As a show mom I have spent years watching horses and riders, and I have noticed a thing or two along the way. The way a horse moves, the flow of their bodies, and the movement of their legs. I have studied them, and in doing so I have become quite good at noticing when things are off. When they have a hitch in their giddy-up, if you will. Since I did not at the time think I would ride, we did not have a horse, I watched the horses more than the riders. I held lead ropes, stroked muzzles, and encouraged tired lesson horses.
Ever since I was a little girl I have tried to connect with animals. The first one was my grandparents' dog, Lotte, and Airedale Terrier that smelled to high heaven. Oh, how I loved that dog. I would spend hours in solitude with her, hidden under the staircase just hanging out with my furry pal. She was beautiful, and we had the best conversations about how mean my grandmother was. We both agreed that grandpa was a saint for putting up with that evil witch.
I totally believe that animals communicate, and I try very hard to hear them. Just because we can't hear it, does that mean it is not happening? Non verbal communication is said to be 90% of human interaction, and so it does not seem a stretch to me that I could learn non-verbal animal language. Horse talk, dog talk, or whatever. So I try to listen, and some people probably think I am weird, but what else is new?
We went to the local show this weekend, I decided not to send Pippi, but wanted to go see Donny do contesting with Betty (the Tb). He did great, and Betty loves it. So great to see her happy, well as happy as Betty is capable of, which is not a lot.
There was a woman, mid thirties, riding a QH mare, who was having all kinds of issues. Each time it was her run, that mare would fight her tooth and nail. Hopping, spinning, bucking, rearing, you name it, the mare did everything but flip over. The rider was one tough chick, and each time she would eventually gain control and they would do their run. I kept watching the mare wondering what the deal was. Donna and I would move to a safe distance, and marvel at the rider who just kept on keeping on. But the mare, what was wrong with her? Clearly not angry, as her expression was adament but not aggressive. Not obviously lame, but I felt that something was off in the hind end. She had a little hitch in her left side, and that hock seemed to lock, and she very slightly favoured that leg. I asked Donna if she saw it, and she said she kind of did, but not really. I decided not to say anything to the rider, I mean, what do I know?
While they changed the arena from 3D barrels to pole bending, we stepped outside and spoke with Donny. Betty was much calmer than usual, and seemed relaxed. I think she loves the lack of show prep, as she hates being touched and groomed. The Hopping mare and Rider also stepped outside to get some air, and started up a conversation. Rider was clearly agitated over the agitation, and said Mare was always like that. "Gotta fight her, every time I ride her." Hhhhmmmmmm?
Okay, mouth opened, and words poured out. "I think she might be off, and she seems to be favoring her left leg." Now say what you will, she asked by bringing it up, that's my story and I am sticking to it. Rider did not seem to agree with my assessment, stated that mare will "fake injury," but told us that Mare was hurt as a yearling. She had kicked through a lose board on her stall, and her left leg was stuck between the boards. Rider showed me the scar on the inside of the left hock. Rider said "well, she is not favoring it now." "True, but you are not riding now, you are not even mounted." (that last part was in my head, luckily)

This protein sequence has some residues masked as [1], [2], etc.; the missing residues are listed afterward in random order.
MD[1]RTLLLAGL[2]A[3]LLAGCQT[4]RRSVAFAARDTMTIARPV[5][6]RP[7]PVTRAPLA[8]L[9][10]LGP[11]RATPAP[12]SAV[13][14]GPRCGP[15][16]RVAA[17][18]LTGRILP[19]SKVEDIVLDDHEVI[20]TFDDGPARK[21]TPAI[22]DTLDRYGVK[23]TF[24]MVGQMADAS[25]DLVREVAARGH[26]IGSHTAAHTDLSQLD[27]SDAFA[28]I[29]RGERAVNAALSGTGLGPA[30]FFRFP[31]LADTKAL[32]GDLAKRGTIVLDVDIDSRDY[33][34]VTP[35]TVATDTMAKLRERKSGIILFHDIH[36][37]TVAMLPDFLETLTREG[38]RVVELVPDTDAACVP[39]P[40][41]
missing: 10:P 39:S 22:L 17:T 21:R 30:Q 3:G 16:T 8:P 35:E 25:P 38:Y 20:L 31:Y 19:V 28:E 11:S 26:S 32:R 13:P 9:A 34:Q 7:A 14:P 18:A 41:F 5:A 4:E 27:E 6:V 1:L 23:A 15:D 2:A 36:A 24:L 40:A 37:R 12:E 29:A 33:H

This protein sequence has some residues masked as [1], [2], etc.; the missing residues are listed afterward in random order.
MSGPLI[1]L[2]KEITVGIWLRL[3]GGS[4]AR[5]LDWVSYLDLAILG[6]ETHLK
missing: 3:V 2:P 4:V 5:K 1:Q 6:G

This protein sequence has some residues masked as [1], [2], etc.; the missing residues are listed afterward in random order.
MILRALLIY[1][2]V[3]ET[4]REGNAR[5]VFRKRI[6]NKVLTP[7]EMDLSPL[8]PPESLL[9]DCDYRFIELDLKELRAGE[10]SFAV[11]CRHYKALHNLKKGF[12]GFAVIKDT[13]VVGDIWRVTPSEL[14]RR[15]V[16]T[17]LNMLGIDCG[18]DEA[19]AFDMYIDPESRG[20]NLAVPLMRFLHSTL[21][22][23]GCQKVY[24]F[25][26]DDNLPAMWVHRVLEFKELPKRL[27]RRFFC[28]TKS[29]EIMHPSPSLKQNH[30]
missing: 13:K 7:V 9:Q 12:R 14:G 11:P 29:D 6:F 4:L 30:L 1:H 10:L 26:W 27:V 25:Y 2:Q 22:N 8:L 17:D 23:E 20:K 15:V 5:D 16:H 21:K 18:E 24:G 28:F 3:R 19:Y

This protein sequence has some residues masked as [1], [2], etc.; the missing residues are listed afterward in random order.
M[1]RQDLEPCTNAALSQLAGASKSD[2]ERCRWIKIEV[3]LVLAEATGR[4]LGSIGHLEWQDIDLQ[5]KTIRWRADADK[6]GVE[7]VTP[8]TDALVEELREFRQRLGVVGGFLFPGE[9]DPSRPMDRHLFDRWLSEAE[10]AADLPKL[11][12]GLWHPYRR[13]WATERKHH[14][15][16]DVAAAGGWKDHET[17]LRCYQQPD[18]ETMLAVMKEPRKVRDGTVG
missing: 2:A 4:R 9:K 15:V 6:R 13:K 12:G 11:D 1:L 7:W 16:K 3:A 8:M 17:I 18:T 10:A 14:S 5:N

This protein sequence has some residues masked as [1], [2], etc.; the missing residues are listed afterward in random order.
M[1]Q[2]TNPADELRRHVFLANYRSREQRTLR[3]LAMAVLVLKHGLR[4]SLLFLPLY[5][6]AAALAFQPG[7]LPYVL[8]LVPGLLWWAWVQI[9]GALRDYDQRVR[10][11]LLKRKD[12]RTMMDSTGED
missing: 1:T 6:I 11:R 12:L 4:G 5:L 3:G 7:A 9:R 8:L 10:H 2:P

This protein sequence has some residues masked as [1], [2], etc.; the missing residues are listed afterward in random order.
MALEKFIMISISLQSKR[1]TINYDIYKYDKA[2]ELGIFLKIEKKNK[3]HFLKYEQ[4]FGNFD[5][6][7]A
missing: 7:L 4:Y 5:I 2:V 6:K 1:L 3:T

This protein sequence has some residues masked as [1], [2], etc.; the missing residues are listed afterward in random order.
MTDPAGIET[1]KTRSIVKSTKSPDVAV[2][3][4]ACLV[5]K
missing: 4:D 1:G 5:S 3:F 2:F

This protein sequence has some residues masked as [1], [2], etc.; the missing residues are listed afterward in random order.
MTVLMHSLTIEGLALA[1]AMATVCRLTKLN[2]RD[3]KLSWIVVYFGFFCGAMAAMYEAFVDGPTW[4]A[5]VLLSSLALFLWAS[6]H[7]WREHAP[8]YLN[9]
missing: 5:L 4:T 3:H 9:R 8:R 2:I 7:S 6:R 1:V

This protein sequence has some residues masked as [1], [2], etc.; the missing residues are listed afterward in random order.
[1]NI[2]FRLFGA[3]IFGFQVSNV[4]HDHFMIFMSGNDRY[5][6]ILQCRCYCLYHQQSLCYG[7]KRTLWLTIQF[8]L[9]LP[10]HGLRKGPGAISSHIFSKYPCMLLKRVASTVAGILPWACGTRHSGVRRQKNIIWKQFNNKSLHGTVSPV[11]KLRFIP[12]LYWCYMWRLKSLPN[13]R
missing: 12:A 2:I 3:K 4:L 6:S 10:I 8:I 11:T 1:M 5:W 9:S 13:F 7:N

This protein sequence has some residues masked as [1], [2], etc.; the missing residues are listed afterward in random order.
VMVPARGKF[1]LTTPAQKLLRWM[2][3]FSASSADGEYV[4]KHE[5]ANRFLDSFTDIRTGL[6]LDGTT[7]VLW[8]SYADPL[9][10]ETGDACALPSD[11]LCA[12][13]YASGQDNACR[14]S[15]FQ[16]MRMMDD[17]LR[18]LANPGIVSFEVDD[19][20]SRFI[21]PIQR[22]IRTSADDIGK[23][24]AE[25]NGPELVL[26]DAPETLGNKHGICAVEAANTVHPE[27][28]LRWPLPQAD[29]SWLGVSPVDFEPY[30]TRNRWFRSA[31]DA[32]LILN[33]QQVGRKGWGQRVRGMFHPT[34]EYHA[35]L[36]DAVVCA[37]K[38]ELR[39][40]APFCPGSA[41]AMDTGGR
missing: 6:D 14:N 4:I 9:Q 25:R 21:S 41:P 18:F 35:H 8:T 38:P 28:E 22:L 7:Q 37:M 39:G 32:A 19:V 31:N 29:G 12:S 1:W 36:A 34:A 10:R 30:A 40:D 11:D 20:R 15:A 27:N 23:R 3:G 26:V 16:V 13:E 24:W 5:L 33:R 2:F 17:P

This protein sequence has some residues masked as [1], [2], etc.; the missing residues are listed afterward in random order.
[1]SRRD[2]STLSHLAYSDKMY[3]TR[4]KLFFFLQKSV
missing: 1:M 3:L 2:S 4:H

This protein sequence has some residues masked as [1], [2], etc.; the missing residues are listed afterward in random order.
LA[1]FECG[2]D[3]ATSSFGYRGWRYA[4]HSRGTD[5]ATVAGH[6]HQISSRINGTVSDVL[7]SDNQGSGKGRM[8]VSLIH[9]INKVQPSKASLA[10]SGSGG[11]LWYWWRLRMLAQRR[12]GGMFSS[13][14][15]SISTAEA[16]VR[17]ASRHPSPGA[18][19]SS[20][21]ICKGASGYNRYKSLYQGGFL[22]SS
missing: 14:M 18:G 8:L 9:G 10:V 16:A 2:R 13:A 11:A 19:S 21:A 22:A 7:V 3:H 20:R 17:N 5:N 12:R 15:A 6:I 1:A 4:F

We left Rider, and walked back inside. And I hope she has her Mare checked out, and perhaps some chiropractic care done, which is what I advised. Maybe she will, maybe she won't, but either way I learned a lesson. I have a good gut, and a good sense for reading a horse, and I am going to trust it. Most riders know more about the mechanics of riding than I do, as I am just getting started, but I do have other horse skills.
If I doubted it for a minute, Jazz, the mini, proved it to me at home the next day. I was trying to lunge Whoopy, to no avail, Jazz was constantly looking at me. I then tried to lunge Stormy, no luck, and Jazz was still very interested. At one point coming over, and nudging me. I then tried Sunset, less luck than with the other two if possible. (I got them going, but this will require more work over time with each one). Now Jazz is starting to stand in my way, and I finally stop and look at her. "Okay, Jazz, you think you can do this huh?" Halter on, lead rope attached, lunge whip in hand, expecting full stop. Jazz started walking in a smooth circle around me, slight movement of whip, and a "trot" and she changed gaits, and then changed to canter when asked. Holy Mare! Jazz, who had never done this before, was a lunging champ. We changed direction, and she did it again. She loved it, and we had a blast. If I had just listened I would have heard her loud and clear much earlier. Jazz loves to work, and told/showed me so. The others will have to learn, and I will have to find the key that unlocks their understanding, but with the help of my gut I am sure we will get there.